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How do you know if a contract is legal?

Discussion in 'Teaching overseas' started by David Getling, Mar 9, 2011.

  1. David Getling

    David Getling Senior commenter

    Also, would you be in a position to enforce the contract. Could you afford to go to court. Don't forget that in a foreign country the proceedings would be in another language, so you would probably need a <strike>leech</strike> lawyer or at least a translator.
  2. gulfgolf

    gulfgolf Established commenter

    At the simplest level, if they make you an offer to do a job for which you will receive consideration (pay of some kind), and you accept, that's a legal contract.
    As pointed out, it's not the legality that's a sticky point. I wouldn't say it's exactly enforcement that's the issue - none of us want to get caught up in courts blah blah blah, and by the time we reach that stage life is no bed of roses anyway. So for me, forget enforcement, I would ask whether you have reasonable faith that the contract will be honored by the school. That's pretty easy to form a considered opinion about. Talk to people already at the school. Look at how long the school has been running, and how many employees they have. What's the yearly turnover? Ten percent or more is normal; if you find an international school with less than that, be very happy. Above 20 percent, worry. (Though high turnover may have naught to do with contracts being honored, and more with the school and the style of living in-country.)
    If you've signed a contract with an established school, it will almost certainly be honored. Schools don't become established by signing contracts and then backing out. Whether you like the school, the country, or feel like you've gotten everything you expected after you've been there for 6 months, that's different.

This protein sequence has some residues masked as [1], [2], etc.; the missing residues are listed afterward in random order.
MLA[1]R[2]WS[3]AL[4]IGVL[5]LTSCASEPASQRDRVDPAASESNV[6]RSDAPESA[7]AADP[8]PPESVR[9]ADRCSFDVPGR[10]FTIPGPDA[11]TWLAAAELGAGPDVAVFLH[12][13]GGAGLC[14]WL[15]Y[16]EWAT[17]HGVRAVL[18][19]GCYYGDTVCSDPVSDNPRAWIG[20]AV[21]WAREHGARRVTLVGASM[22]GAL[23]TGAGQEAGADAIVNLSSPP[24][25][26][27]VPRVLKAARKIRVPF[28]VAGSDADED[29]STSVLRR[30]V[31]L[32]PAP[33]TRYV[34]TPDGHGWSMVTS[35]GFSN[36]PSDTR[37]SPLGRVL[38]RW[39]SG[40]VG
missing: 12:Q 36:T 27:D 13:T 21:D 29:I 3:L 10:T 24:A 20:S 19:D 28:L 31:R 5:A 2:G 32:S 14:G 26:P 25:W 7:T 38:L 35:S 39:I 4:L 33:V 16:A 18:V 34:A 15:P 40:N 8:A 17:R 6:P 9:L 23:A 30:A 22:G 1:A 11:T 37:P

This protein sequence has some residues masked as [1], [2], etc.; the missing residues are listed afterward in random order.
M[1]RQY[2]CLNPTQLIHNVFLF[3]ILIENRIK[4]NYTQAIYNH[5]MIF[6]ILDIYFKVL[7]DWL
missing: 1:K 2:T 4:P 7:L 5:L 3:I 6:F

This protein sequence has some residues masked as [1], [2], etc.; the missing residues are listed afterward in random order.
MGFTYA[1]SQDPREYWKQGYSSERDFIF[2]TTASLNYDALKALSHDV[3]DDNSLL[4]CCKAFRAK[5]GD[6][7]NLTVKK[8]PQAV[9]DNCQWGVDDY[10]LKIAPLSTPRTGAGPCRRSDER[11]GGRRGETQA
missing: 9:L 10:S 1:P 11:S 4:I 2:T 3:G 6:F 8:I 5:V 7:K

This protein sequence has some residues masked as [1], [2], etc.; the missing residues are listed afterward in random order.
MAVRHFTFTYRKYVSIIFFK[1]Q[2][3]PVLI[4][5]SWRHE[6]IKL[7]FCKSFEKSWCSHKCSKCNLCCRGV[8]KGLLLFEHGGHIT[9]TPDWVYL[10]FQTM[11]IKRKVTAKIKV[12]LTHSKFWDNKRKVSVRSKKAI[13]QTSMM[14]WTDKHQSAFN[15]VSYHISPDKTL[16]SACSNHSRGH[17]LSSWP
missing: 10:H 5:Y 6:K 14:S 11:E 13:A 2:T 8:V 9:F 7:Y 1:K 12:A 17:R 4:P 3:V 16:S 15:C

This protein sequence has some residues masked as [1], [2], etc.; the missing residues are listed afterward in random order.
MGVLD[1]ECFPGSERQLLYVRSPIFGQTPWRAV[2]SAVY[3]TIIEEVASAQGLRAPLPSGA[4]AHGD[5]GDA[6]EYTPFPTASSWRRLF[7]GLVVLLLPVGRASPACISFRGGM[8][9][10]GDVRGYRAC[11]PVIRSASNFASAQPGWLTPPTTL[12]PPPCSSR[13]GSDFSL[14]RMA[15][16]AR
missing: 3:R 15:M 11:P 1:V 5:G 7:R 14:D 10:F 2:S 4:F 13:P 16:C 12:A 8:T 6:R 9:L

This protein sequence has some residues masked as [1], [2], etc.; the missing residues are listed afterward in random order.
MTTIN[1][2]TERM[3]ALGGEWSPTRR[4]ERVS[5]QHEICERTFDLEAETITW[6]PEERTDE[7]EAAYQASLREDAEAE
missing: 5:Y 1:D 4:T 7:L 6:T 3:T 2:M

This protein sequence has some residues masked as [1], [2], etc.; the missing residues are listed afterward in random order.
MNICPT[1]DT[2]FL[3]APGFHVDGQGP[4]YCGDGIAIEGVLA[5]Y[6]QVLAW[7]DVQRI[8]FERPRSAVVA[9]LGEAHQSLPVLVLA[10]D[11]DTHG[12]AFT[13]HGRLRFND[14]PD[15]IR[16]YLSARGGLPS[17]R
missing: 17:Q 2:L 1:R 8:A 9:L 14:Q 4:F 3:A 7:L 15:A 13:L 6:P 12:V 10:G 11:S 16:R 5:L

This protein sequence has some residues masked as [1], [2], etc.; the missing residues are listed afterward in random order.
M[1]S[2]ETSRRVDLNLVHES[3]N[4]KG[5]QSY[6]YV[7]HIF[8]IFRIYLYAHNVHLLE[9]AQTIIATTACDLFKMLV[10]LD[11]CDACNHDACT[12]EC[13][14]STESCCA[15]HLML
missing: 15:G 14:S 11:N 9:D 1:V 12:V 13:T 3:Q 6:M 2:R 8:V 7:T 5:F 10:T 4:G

I get the feeling that you are hesitant about this whole enterprise. You might consider whether you really want to jump off this ledge into the unknown. The world is quite different out there, you won't have everything you've come to regard as normal, your unexamined assumptions will take a beating. If that isn't your cup of tea, reconsider.
    If I've misinterpreted, my apologies.
  3. the hippo

    the hippo Lead commenter Community helper

    I have to agree with gulfgolf. If you do consider going down the legal road if things do not work out, then you may find that it is a lot more difficult and time-consuming than you had ever imagined.
    I head of one educational organisation in Qatar (think of big trees) that has become embroiled in legal proceedings, so they have stopped issuing exit visas for all of their staff.
  4. max5775

    max5775 New commenter

    I think a lot of this contract stuff is nonsense. A school I worked at in Bangkok sacked a teacher for very little and didn't stand by its contractual agreement to ship her or her goods and chattels home and nothing was done. Conversely when I decided to leave a school early the Head went into fits about how much they would charge me. When I pointed out to him that I had already visited a lawyer and thought that the school had broken contract I was allowed to leave with no real penalties.
    Most of the time it is just bluster and an attempt to scare people into staying somewhere that they may not want to be. Lets face it most of them see you as an investment and probably don't want to see you disappearing just because they forgot to tell you that your apartment was shared amongst four staff, that the tax in such and such a place is 30% not 3% or that the swimming pool in the garden is actually a watering hole for crocs.
    It's your life and if you aren't happy then the kids you teach probably aren't either. Best for both sides to part company and learn from it.

    Good luck whatever you decide.....

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